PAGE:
Mind Body Resilience

Sam’s Personal Journey

Since I was a teenager I always wanted to be a psychologist. I remember having dreams when I was 12 years old and looking in Freud dream analysis books and being mystified by the subconscious mind. I loved listening to my friends share their experiences and I was always interested in the ‘real’ stuff. I also knew for me at a young age that movement was an important way for me to release stress and tension. When I was feeling stressed or angry I would turn to dancing, walking, swimming or sport and I would generally feel a lot better afterwards.

When I was 18 I went away to study psychology and nutrition at the University of Canberra but as much as I loved my university degree and experience of living on campus I knew I would be much happier living back by the sea, which had always been a special place to me. I completed the remainder of my postgraduate study in Wollongong.

When I first started out my postgraduate degree I was such a perfectionist! I would constantly worry about not doing well, what people thought of me, and feeling that I was constantly about to fail, despite always doing well. These stories drove my behaviour until I found mindfulness. As part of the doctoral degree at University of Wollongong we were privileged enough to be taught Dialectical Behavioural Therapy (DBT) a key component of which is mindfulness.

At first when I was learning about this it was just another tool I was learning, however as I went through that year mindfulness become another key to my well-being. It help me to step back from these thoughts tied to perfectionism and failure, to take perspective and help me to remain calm and clear during times when I would become anxious. The more I learn about mindfulness the more I knew that this for me was going to be a foundation in how I worked with others.

I dove deep into learning about Acceptance and Commitment Therapy  (ACT) and this is still a core way I work with individuals today. I was lucky enough for my PhD to be focused in this area of values and goal setting so I could immerse myself in this not only for my professional interests but also my personal interests. I knew when I came across this therapy that it felt authentic to me as it help me through difficult times. I no longer felt pushed around by my perfectionism or my fear of not being good enough and instead I could notice these stories and make a conscious choice to act in line with what was most important to me.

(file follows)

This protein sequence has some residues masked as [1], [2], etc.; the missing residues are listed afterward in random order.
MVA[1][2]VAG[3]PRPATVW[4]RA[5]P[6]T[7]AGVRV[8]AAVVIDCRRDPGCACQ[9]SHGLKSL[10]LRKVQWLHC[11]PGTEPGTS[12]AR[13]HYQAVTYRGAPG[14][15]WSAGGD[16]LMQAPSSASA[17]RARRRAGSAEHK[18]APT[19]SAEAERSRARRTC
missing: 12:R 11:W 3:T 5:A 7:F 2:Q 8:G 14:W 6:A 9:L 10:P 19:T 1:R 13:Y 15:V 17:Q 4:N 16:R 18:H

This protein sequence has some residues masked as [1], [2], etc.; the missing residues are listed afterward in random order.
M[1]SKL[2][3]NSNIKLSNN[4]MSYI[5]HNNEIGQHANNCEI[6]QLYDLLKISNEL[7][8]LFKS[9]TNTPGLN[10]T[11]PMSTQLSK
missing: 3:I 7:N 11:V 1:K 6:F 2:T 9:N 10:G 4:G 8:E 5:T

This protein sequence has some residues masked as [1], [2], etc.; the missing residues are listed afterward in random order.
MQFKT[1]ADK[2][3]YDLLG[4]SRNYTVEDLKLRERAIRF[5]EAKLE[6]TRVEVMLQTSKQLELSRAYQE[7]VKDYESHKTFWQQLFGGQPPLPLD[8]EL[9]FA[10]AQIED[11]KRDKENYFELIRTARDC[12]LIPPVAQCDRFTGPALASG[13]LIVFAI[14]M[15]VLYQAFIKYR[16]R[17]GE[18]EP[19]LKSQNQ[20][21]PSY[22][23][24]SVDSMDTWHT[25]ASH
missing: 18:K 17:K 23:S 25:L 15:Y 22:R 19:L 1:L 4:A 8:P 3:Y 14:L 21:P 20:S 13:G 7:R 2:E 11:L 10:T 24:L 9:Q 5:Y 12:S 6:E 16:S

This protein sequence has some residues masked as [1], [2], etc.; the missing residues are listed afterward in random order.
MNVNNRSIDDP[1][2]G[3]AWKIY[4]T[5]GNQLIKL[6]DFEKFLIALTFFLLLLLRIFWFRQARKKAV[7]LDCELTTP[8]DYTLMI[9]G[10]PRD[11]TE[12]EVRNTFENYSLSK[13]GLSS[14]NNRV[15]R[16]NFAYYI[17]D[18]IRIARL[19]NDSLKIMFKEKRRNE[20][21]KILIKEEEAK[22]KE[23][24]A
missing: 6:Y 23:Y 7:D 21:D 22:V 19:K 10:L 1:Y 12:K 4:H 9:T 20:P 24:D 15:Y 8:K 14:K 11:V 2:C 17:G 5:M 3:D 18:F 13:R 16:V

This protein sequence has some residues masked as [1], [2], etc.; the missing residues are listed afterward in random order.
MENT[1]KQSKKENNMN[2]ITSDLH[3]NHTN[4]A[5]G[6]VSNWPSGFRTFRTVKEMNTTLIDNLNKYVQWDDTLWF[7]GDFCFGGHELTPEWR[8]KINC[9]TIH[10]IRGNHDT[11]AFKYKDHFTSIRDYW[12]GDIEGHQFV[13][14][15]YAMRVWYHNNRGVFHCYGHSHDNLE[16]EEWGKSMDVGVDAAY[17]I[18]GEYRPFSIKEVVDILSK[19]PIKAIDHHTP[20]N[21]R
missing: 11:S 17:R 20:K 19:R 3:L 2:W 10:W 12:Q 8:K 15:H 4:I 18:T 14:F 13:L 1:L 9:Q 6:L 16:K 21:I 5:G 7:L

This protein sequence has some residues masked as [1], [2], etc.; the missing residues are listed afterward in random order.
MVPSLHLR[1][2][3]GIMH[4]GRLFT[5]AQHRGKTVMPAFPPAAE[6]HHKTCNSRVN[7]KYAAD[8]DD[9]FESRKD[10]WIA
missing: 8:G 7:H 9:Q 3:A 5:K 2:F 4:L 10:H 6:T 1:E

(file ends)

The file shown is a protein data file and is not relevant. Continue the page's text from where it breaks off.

Across the time of my professional working career I worked in a variety of settings  – drug and alcohol rehabilitation, private practice, the public health sector, corporate and what I learned from working with this broad range of people is that all humans seem to have difficulties, but more importantly we all have strengths. The awareness of the strength of the human spirit was clear to me and just how having a personal meaning can help us to change even the most difficult behaviours.

My profession in psychology had taken off and I loved my work but around 2012, and underlying unwell feeling I had been experiencing for several years on and off become worse.  I started to having panic  attacks that I’ve never experienced before, I was feeling down and flat a lot and was noticing symptoms of depression.  Yet no matter how much did in terms of therapy, mindfulness, exercise etc I could not get alleviation in the long term. This was when my understanding of psychology really broadened and I became more interested in an integrated approach to well-being. Looking at the impact of lifestyle factors such as how nutrition and movement can affect our overall health.  Lucky for me I started working with amazing integrative doctors to help me to understand and treat the underlying causes for my mental health at that time. Experiencing for myself just how much physical difficulties cause psychological issues has really influence the way I work today. In particular the importance of knowing ourselves such as our own personal triggers for poor psychological and physical health but also our own remedies.

Another important finding for me was how I had shifted from a very judgemental critical mind that I had in my early adult hood to one now of self compassion and acceptance and being able to treat my body and mind with care and nurturing. I think this is a key to taking care of ourselves in a lasting way. Plus, I know from my own personal experience and for those I work with we seem to be terrible at being able to be kind and compassionate towards ourselves. There is a lot of learning that needs to take place to help shift this inbuilt tendency to beat ourselves up.

The key to my philosophy is helping people to address the key areas of wellbeing – psychological skills, nutrition and movement. Helping people to develop a self-compassionate stance and to identify personal meaning that makes caring and nurturing ourselves worthwhile. When we start seeing self care as the foundation to our success in all other life domains like family, career etc we can create an intrinsic motivation for looking after our health.